I put brackets around the words do we as a way to separate the them from the overall phrase without disappearing them altogether. I wasn’t ready to give up on them, but I also knew we might not have time with the melodic structure to sing them

 

The desire was expressed for love to transcend fear and hate, and our chorus echoed this hope:

 

May love prevail and never fail

 

I scribbled on the back of a piece of paper, trying to fit different phrases together into stanzas. I shared these ideas as we began to shape the words of the poem into something we could sing (this generally means simplifying and shortening phrases).

 

We are all equal

But not treated equal

Different ways of speaking

And thinking capacity

 

We all drink water

We’re all made of flesh and blood

We all have beating hearts and we can love

 

So why do we build walls?

And why do we hate?

Fear is not a reason to push someone away

 

We had a longer version, but in the end we ran out of time to find a melodic structure that would work for the entire song. So, I suggested we shorten it to have something we could sing that was at least somewhat complete, explaining that if we had more time we could work on shaping the structure of the verses and chorus, as well as the melody.

 

By the time we were putting the finishing touches on the song, there was a crowd of people gathered around, singing with us. Several of the people who had joined us began making suggestions for changes to the song and melody. I could sense the bristling of the folks who had been there, creating the song from the beginning. I know from experience that there is a strong sense of ownership that comes with creating a song in this method, and so I carefully tried to navigate the situation, embracing and celebrating the enthusiasm of the newcomers while also gently letting them know that we did not have time to make big changes to the song.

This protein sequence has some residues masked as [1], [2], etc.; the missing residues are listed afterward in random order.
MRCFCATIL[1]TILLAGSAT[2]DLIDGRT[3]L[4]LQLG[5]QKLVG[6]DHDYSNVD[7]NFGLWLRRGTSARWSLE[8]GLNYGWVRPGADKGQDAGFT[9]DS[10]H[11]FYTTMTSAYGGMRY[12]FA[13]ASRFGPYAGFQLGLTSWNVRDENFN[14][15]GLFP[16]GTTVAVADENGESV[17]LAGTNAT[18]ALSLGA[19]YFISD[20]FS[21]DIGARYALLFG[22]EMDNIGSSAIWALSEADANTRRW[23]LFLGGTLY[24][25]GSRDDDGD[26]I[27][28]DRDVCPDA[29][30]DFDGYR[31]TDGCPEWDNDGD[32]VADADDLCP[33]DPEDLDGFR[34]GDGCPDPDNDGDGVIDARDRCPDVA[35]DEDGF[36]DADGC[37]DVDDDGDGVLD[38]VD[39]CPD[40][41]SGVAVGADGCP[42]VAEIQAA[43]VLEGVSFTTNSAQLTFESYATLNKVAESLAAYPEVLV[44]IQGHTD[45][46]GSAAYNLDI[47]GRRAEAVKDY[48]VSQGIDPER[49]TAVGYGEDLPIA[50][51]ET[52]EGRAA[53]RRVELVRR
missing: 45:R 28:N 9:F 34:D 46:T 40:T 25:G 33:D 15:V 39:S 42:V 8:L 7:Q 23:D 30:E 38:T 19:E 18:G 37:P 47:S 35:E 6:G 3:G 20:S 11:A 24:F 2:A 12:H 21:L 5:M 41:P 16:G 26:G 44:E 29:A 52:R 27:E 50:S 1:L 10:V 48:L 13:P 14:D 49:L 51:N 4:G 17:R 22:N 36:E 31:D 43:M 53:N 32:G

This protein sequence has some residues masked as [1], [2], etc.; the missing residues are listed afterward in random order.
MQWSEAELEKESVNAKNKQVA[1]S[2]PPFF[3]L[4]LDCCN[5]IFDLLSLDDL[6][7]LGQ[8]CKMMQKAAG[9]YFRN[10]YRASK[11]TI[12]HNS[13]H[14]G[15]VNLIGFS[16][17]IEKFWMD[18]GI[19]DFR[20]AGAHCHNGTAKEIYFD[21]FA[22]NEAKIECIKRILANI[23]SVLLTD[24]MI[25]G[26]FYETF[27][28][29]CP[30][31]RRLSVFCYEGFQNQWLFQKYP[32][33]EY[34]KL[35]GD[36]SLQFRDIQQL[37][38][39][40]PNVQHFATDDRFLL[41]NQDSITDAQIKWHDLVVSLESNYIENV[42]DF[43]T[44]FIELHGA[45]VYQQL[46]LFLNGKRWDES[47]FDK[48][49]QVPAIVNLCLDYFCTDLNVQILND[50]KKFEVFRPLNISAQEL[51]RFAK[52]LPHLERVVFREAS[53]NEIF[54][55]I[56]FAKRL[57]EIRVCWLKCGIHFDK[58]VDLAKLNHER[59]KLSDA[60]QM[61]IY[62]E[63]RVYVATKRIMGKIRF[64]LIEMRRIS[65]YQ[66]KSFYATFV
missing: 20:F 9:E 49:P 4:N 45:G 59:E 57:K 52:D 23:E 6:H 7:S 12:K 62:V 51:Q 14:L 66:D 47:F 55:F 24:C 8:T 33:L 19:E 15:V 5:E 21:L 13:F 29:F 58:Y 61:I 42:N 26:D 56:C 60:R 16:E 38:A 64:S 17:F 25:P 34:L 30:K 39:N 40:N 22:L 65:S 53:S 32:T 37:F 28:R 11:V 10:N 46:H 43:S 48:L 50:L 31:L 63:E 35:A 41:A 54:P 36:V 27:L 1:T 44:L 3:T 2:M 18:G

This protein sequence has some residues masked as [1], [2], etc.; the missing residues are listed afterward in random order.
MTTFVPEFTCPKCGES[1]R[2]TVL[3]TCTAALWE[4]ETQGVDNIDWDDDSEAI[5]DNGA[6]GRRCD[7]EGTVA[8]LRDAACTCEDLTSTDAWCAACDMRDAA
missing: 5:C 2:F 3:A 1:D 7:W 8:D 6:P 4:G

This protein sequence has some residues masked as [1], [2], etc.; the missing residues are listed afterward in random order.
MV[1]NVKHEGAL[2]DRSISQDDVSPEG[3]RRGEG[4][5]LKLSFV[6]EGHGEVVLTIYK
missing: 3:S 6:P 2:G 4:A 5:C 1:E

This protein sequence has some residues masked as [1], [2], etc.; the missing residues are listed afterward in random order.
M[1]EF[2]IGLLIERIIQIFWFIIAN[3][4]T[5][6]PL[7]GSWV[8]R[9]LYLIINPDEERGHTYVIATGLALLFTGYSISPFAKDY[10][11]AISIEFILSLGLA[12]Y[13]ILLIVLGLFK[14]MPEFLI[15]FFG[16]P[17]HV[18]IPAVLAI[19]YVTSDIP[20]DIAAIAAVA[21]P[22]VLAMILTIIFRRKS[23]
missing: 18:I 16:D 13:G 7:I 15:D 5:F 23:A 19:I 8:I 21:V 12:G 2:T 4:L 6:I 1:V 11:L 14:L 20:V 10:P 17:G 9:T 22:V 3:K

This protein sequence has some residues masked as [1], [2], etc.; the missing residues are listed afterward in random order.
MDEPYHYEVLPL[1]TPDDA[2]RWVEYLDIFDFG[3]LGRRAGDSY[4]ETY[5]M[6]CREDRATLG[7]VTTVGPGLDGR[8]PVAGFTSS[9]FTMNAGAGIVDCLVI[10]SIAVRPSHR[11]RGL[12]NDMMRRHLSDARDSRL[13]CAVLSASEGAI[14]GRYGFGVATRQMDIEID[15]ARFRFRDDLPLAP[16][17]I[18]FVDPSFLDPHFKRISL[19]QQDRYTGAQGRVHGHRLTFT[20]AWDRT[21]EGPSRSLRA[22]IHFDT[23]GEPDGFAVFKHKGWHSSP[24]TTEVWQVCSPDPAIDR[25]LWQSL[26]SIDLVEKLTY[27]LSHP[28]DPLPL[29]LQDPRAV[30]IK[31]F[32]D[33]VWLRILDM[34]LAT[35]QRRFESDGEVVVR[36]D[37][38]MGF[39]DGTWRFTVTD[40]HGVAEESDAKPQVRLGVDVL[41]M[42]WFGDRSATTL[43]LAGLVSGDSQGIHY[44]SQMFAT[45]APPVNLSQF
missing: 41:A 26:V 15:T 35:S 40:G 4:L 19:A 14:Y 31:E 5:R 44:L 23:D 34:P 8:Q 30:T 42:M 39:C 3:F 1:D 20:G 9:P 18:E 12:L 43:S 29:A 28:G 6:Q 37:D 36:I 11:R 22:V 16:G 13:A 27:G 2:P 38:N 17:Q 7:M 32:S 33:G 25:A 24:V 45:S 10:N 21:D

As we were approaching 8 o’clock (the time I would turn into a pumpkin if I didn’t dash out to try to run and find my bus home), the songwriters asked if we could sing the song on stage. I could sense my own stress level rising, as it often does when there is transit to navigate in my near (or distant, for that matter) future. But I also sensed that it was important to honor those who had participated. If I missed the bus, I would find another (albeit longer) way home.

 

We got on stage, and one of the participants held the sheet of paper aloft. It was really difficult to see the words at all, but we did our best, singing loud and with love in our hearts. It wasn’t a perfect performance, and we kind of fizzled out as we got to the chorus, which we hadn’t had time to fully shape as well as I would have liked.

 

Still, the experience was pretty amazing. The enthusiasm of the singers and the audience was palpable, and I always experience a sense of wonder when a song comes into being that did not exist only moments before. It makes me feel like positive change is possible in this unpredictable, chaotic world.

 

Let’s sing it again!

 

But I was now shifting my attention homeward. I apologized and explained that I needed to run to catch the bus. We thanked everyone, and Sarah folded up the sheets up paper while I gathered the rhythm instruments I had passed out.

 

Then we were off into the outside world of Ixelles. I made the bus with a couple of minutes to spare and was relieved to see it finally round the corner. There is always a moment when I am trying a new form of transit and an unfamiliar route home when I wonder if it will all come together.

 

Just as there is uncertainty in songwriting but a song that wants to be born finds it way into the world, I made it safely home (in a record 15 minutes!), my heart full and my body and mind exhausted.

 

 

The night we hosted the table, there were reporters there, and you can see us in photos and read about our poetry and songwriting in this article.